27. The changing workforce demographics and expectations of employees, especially the younger workers, are shaping manpower policies. The Families and Work Institute in the US has found that, while employees today are working longer and harder, and in more demanding jobs than employees 25 years ago, there is a downward trend in aspirations. Thirty-four percent of women and 21% of men have reduced their aspirations. They prefer not to move into jobs with more responsibilities. And two-thirds of executives reduced their aspirations because of personal and family sacrifices.

28. To address these challenges, companies are altering traditional incentives and career management programs. They are aligning their business strategy with worklife preferences so as to attract and retain talents, regardless of gender, age and marital status.

29. I am happy to know that UBS recognises the close relationship between employees' home-life and motivation at work. UBS has in place good work-life balance initiatives that aim to provide support to the changing concerns and priorities of employees, enabling them to not just excel at work, but to handle the differing priorities due to family commitments. I understand work is underway to enable women who have taken time off for family reasons to transit back into work.

Singapore's Worklife Harmony strategy

30. Some of the plumbing problems can be addressed by the Government. In 2004, the Government introduced a number of measures including extending maternity leave from 8 to 12 weeks and introducing childcare leave. As an employer, the Government took the lead by accommodating the 5-day work week where possible.

31. Various other schemes were also initiated to promote work-life harmony and flexible work arrangements. such as the Work-Life Works (WoW!) initiative which helps companies defray the costs of investing in family-friendly work arrangements, and a Tripartite Committee on Work-Life Strategy comprising more than 10 member organizations from the Government, unions, employer, employee and business associations representatives, which was set up in 2000 to engage employers, unions and the HR industry in promoting flexible work arrangements. There is also the Alliance for Fair Employment Practices which is gaining support among companies.

32. Ultimately, it's mindset changes we are after, especially so for women in top positions.


33. So what is my wishlist? Letme return to my pipeline analogy. Firstly, articulating the need for and the usefulness of female participation at the highest level should not be mere rhetoric. Decision-makers must make it a reality. They must take it upon themselves to examine their assessment basis, particularly to avoid the risk of trying to measure females against male benchmarks or traditional stereotypes. They should consciously ensure that they choose widely, and not unwittingly exclude women from opportunities to lead such as presuming that women do not like global responsibilities or shun positions that require travelling.

34. Secondly, although I am personally against quotas and am all for meritocracy especially for leadership positions, I believe there is benefit to structuring the pipeline in such a way that there is a minimal level of female participation at the middle level. The Chinese Communist Party has done this to good effect and today, they are successfully building a critical mass to select women leaders from. Hence, organizations should pay attention to the gender profile of their middle managers and if it is a skewed one, they should examine how they can improve the employment parameters to attract women.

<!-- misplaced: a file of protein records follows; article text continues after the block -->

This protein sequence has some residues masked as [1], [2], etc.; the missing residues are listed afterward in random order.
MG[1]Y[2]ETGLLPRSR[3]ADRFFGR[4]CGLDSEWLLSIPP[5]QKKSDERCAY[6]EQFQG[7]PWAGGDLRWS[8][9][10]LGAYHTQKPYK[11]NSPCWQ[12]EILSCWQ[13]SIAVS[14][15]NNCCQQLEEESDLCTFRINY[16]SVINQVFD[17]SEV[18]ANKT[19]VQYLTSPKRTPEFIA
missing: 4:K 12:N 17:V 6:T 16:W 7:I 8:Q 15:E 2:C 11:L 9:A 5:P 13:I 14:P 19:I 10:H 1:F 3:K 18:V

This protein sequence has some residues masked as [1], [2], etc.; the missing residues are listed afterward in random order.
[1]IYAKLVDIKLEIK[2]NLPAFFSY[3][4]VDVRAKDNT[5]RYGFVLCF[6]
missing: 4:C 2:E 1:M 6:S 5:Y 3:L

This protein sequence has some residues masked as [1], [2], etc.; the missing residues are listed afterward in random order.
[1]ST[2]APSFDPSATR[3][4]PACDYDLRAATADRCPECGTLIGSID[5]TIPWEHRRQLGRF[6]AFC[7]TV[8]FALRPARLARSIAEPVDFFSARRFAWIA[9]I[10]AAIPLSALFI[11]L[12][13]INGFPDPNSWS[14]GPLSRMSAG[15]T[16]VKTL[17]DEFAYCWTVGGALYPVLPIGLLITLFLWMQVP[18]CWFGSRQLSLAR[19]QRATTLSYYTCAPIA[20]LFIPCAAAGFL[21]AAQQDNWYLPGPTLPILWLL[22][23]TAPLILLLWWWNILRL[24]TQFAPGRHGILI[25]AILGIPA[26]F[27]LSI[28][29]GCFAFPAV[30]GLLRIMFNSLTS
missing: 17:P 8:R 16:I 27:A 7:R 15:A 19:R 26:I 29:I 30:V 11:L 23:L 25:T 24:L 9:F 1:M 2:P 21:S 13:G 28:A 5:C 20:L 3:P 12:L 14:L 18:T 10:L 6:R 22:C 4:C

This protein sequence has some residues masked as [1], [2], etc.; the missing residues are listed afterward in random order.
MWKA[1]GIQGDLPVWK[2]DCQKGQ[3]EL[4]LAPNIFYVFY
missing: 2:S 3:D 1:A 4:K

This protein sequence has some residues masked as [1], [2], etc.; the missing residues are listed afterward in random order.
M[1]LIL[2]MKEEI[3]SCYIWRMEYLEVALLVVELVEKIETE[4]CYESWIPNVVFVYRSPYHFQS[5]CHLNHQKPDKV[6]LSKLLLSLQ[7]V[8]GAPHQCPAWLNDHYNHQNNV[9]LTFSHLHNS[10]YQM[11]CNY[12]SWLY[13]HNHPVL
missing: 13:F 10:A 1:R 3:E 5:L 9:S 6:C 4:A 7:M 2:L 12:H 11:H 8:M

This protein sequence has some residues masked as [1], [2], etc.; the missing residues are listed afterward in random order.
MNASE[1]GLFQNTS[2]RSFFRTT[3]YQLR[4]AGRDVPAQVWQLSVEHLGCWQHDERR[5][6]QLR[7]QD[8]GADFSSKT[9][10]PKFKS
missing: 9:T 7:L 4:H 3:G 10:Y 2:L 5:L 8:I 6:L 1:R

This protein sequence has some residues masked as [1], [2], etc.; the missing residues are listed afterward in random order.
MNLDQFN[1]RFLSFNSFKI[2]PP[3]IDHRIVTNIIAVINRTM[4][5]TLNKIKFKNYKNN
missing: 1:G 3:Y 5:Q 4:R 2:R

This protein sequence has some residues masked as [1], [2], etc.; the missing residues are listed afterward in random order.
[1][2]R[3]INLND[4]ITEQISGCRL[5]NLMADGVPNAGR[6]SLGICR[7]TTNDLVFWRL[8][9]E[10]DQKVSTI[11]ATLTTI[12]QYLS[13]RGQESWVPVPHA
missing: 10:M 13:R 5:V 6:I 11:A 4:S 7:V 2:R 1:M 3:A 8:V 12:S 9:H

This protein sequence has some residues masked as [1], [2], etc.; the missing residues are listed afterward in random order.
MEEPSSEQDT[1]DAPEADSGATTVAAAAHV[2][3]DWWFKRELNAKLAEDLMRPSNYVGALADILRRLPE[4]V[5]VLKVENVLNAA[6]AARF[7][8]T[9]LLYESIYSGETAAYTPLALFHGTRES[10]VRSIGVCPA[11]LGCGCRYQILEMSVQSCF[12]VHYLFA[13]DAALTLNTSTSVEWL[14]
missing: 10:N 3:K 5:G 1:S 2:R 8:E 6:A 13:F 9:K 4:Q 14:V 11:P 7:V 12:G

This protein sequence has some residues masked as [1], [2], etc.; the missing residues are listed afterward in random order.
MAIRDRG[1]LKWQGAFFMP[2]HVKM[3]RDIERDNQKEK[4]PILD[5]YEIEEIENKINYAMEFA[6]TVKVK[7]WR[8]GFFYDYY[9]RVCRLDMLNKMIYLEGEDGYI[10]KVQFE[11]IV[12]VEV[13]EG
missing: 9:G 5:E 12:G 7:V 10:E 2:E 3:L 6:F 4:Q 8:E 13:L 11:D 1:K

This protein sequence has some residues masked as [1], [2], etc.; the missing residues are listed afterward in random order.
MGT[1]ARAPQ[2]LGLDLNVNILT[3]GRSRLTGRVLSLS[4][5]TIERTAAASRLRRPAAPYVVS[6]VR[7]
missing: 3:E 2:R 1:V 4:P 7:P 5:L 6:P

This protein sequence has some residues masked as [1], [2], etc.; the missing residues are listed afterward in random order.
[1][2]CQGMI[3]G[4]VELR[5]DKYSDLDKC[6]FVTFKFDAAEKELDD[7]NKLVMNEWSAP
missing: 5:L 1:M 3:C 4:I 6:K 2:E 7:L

35. Thirdly, we women ourselves have a role to play too. We need to network a whole lot more, beyond mere membership of professional or special interest groups. We need to be prepared to share experiences, provide guidance to younger women and help create or identify opportunities for fellow women to rise to leadership positions. The Women's Register by the Singapore Council of Women's Organisations (SCWO) is one such platform and there should be many more. I am not quite sure I'll call it the `old girls network' but you get the drift. This will ensure that even with plumbing problems, women can be supported emotionall y and socially and remain in the pipeline.

36. Finally, we need to recognise that we have taken great strides in emphasising the importance of work-life balance. However, work-life harmony frequently gets tripped up not by the lack of a formal work-life strategy within an organization but rather the unwillingness of supervisors and peers to accommodate. This subtle disapproval usually translates into a fear of losing one's job. Hence, my wish is that all supervisors and leaders will truly practice what they preach, and provide real support especially for mothers with young children.


37. Women are the best-kept secrets in today's corporate world and society. Women make excellent leaders too. To continue building the leadership pipeline in Singapore and Asia, it is important for organizations and key decision makers to embrace gender diversity and develop a platform to allow women to realise their fullest potential. The end result of such diversity is a working environment that is open and inclusive, where complementary perspectives can contribute to the creativity that is so needed for an organization to succeed, and to retain talent in a sustainable manner.

38. On that note, let me wish all of you a fruitful exchange of ideas in today's conference. Thank you.